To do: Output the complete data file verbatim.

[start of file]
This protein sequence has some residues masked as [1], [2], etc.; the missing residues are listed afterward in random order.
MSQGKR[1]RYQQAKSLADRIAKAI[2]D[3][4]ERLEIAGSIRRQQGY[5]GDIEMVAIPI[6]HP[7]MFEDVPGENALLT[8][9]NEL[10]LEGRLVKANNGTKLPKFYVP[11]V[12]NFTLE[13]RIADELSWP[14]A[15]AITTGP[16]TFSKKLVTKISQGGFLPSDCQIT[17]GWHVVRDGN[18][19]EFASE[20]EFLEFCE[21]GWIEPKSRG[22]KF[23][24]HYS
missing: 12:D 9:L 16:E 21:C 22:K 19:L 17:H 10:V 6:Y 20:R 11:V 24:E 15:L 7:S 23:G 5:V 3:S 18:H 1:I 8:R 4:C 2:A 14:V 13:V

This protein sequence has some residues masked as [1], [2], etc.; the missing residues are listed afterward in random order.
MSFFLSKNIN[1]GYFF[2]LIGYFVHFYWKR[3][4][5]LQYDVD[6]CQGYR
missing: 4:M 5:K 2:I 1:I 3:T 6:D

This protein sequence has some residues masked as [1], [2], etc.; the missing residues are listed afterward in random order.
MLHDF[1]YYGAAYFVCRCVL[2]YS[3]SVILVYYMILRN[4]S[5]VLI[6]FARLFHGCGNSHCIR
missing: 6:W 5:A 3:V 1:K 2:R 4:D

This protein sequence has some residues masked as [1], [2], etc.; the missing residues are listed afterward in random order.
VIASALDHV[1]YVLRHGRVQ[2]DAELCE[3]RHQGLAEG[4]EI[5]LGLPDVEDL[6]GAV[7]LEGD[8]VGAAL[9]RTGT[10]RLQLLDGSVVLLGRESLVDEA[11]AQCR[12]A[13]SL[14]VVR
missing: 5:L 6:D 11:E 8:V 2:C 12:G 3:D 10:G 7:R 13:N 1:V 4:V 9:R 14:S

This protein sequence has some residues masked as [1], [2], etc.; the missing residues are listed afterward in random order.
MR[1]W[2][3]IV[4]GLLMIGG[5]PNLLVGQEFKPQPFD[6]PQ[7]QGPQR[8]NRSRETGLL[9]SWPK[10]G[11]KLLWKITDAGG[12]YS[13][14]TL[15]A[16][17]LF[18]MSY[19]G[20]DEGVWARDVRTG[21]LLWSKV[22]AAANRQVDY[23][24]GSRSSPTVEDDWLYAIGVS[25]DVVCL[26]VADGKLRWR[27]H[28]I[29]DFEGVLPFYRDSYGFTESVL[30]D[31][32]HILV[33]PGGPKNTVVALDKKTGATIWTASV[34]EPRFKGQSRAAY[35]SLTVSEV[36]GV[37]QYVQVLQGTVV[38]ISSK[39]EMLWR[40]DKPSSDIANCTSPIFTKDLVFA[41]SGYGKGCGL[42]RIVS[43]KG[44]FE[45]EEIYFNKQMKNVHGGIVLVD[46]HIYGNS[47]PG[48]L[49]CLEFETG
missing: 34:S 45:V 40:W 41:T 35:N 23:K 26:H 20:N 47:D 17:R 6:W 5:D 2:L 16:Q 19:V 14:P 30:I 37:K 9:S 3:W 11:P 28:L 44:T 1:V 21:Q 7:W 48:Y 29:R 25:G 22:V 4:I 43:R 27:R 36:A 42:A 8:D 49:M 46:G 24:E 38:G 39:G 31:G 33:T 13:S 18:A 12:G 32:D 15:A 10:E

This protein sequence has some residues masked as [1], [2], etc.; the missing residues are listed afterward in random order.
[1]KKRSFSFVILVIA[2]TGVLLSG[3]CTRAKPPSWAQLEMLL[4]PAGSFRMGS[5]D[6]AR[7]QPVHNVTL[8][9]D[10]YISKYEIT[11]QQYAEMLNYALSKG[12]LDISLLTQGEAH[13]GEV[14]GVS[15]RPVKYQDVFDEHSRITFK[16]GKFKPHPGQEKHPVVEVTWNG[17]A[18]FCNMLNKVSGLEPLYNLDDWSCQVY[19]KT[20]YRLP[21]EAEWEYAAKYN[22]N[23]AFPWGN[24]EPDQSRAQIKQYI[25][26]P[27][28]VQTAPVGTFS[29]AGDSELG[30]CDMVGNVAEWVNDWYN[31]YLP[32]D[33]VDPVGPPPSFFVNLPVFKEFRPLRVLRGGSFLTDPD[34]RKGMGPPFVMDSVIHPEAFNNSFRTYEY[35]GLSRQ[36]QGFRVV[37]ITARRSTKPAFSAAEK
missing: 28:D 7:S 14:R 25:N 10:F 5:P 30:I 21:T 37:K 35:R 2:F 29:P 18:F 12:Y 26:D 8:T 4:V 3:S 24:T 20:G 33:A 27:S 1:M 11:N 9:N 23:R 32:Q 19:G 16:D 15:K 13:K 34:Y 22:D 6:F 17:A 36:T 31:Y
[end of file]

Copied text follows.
This protein sequence has some residues masked as [1], [2], etc.; the missing residues are listed afterward in random order.
MSQGKR[1]RYQQAKSLADRIAKAI[2]D[3][4]ERLEIAGSIRRQQGY[5]GDIEMVAIPI[6]HP[7]MFEDVPGENALLT[8][9]NEL[10]LEGRLVKANNGTKLPKFYVP[11]V[12]NFTLE[13]RIADELSWP[14]A[15]AITTGP[16]TFSKKLVTKISQGGFLPSDCQIT[17]GWHVVRDGN[18][19]EFASE[20]EFLEFCE[21]GWIEPKSRG[22]KF[23][24]HYS
missing: 12:D 9:L 16:E 21:C 22:K 19:L 17:H 10:V 6:Y 20:R 11:V 24:E 15:L 7:S 23:G 5:V 3:S 18:H 1:I 8:R 4:C 2:A 14:V 13:V

This protein sequence has some residues masked as [1], [2], etc.; the missing residues are listed afterward in random order.
MSFFLSKNIN[1]GYFF[2]LIGYFVHFYWKR[3][4][5]LQYDVD[6]CQGYR
missing: 4:M 5:K 2:I 1:I 3:T 6:D

This protein sequence has some residues masked as [1], [2], etc.; the missing residues are listed afterward in random order.
MLHDF[1]YYGAAYFVCRCVL[2]YS[3]SVILVYYMILRN[4]S[5]VLI[6]FARLFHGCGNSHCIR
missing: 6:W 5:A 3:V 1:K 2:R 4:D

This protein sequence has some residues masked as [1], [2], etc.; the missing residues are listed afterward in random order.
VIASALDHV[1]YVLRHGRVQ[2]DAELCE[3]RHQGLAEG[4]EI[5]LGLPDVEDL[6]GAV[7]LEGD[8]VGAAL[9]RTGT[10]RLQLLDGSVVLLGRESLVDEA[11]AQCR[12]A[13]SL[14]VVR
missing: 5:L 6:D 11:E 8:V 2:C 12:G 3:D 10:G 7:R 13:N 1:V 4:V 9:R 14:S

This protein sequence has some residues masked as [1], [2], etc.; the missing residues are listed afterward in random order.
MR[1]W[2][3]IV[4]GLLMIGG[5]PNLLVGQEFKPQPFD[6]PQ[7]QGPQR[8]NRSRETGLL[9]SWPK[10]G[11]KLLWKITDAGG[12]YS[13][14]TL[15]A[16][17]LF[18]MSY[19]G[20]DEGVWARDVRTG[21]LLWSKV[22]AAANRQVDY[23][24]GSRSSPTVEDDWLYAIGVS[25]DVVCL[26]VADGKLRWR[27]H[28]I[29]DFEGVLPFYRDSYGFTESVL[30]D[31][32]HILV[33]PGGPKNTVVALDKKTGATIWTASV[34]EPRFKGQSRAAY[35]SLTVSEV[36]GV[37]QYVQVLQGTVV[38]ISSK[39]EMLWR[40]DKPSSDIANCTSPIFTKDLVFA[41]SGYGKGCGL[42]RIVS[43]KG[44]FE[45]EEIYFNKQMKNVHGGIVLVD[46]HIYGNS[47]PG[48]L[49]CLEFETG
missing: 34:S 45:V 40:W 41:T 35:N 23:K 26:H 20:N 47:D 17:R 6:W 5:D 2:L 16:Q 19:V 14:P 30:I 37:K 9:S 3:W 11:P 28:L 44:T 1:V 21:Q 7:W 48:Y 29:R 25:G 22:V 4:I 43:R 27:R 36:A 42:A 8:D 49:M 46:G 24:E 38:G 39:G 31:G 33:T 13:S 18:A 12:G 32:D 15:A 10:E

This protein sequence has some residues masked as [1], [2], etc.; the missing residues are listed afterward in random order.
[1]KKRSFSFVILVIA[2]TGVLLSG[3]CTRAKPPSWAQLEMLL[4]PAGSFRMGS[5]D[6]AR[7]QPVHNVTL[8][9]D[10]YISKYEIT[11]QQYAEMLNYALSKG[12]LDISLLTQGEAH[13]GEV[14]GVS[15]RPVKYQDVFDEHSRITFK[16]GKFKPHPGQEKHPVVEVTWNG[17]A[18]FCNMLNKVSGLEPLYNLDDWSCQVY[19]KT[20]YRLP[21]EAEWEYAAKYN[22]N[23]AFPWGN[24]EPDQSRAQIKQYI[25][26]P[27][28]VQTAPVGTFS[29]AGDSELG[30]CDMVGNVAEWVNDWYN[31]YLP[32]D[33]VDPVGPPPSFFVNLPVFKEFRPLRVLRGGSFLTDPD[34]RKGMGPPFVMDSVIHPEAFNNSFRTYEY[35]GLSRQ[36]QGFRVV[37]ITARRSTKPAFSAAEK
missing: 28:D 7:S 14:R 25:N 10:F 5:P 30:I 21:T 37:K 35:R 2:F 29:P 18:F 12:Y 26:D 8:T 4:V 3:S 24:T 20:G 33:A 27:S 1:M 11:N 9:N 23:R 32:Q 19:G 16:D 15:K 13:K 34:Y 22:D 6:F 17:A 36:T 31:Y